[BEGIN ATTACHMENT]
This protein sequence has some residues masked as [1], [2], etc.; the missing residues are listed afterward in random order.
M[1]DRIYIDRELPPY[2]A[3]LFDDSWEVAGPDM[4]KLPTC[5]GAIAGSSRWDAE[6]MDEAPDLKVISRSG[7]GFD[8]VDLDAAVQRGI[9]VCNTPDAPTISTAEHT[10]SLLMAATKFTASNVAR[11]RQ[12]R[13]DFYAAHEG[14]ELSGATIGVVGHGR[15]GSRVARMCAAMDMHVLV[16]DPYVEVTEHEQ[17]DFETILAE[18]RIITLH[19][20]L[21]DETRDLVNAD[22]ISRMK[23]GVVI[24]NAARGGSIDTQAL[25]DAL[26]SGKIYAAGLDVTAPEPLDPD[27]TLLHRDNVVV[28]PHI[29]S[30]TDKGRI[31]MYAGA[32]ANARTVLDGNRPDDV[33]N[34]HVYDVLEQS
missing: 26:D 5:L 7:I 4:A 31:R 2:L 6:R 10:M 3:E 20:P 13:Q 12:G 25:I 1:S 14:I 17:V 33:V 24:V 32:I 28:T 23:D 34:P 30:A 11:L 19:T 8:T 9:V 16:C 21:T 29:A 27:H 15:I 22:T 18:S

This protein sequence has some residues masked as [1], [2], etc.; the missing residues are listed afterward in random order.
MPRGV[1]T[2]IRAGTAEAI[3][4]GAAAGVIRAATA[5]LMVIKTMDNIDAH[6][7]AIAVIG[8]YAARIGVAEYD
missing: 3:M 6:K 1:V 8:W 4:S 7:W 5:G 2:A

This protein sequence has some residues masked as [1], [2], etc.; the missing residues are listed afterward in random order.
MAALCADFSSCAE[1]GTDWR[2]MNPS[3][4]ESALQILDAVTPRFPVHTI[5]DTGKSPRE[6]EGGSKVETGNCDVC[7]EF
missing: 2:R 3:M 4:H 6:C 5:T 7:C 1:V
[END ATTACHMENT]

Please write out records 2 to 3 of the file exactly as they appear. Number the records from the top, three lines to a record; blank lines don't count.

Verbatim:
This protein sequence has some residues masked as [1], [2], etc.; the missing residues are listed afterward in random order.
MPRGV[1]T[2]IRAGTAEAI[3][4]GAAAGVIRAATA[5]LMVIKTMDNIDAH[6][7]AIAVIG[8]YAARIGVAEYD
missing: 3:M 6:K 1:V 8:W 4:S 7:W 5:G 2:A

This protein sequence has some residues masked as [1], [2], etc.; the missing residues are listed afterward in random order.
MAALCADFSSCAE[1]GTDWR[2]MNPS[3][4]ESALQILDAVTPRFPVHTI[5]DTGKSPRE[6]EGGSKVETGNCDVC[7]EF
missing: 2:R 3:M 4:H 6:C 5:T 7:C 1:V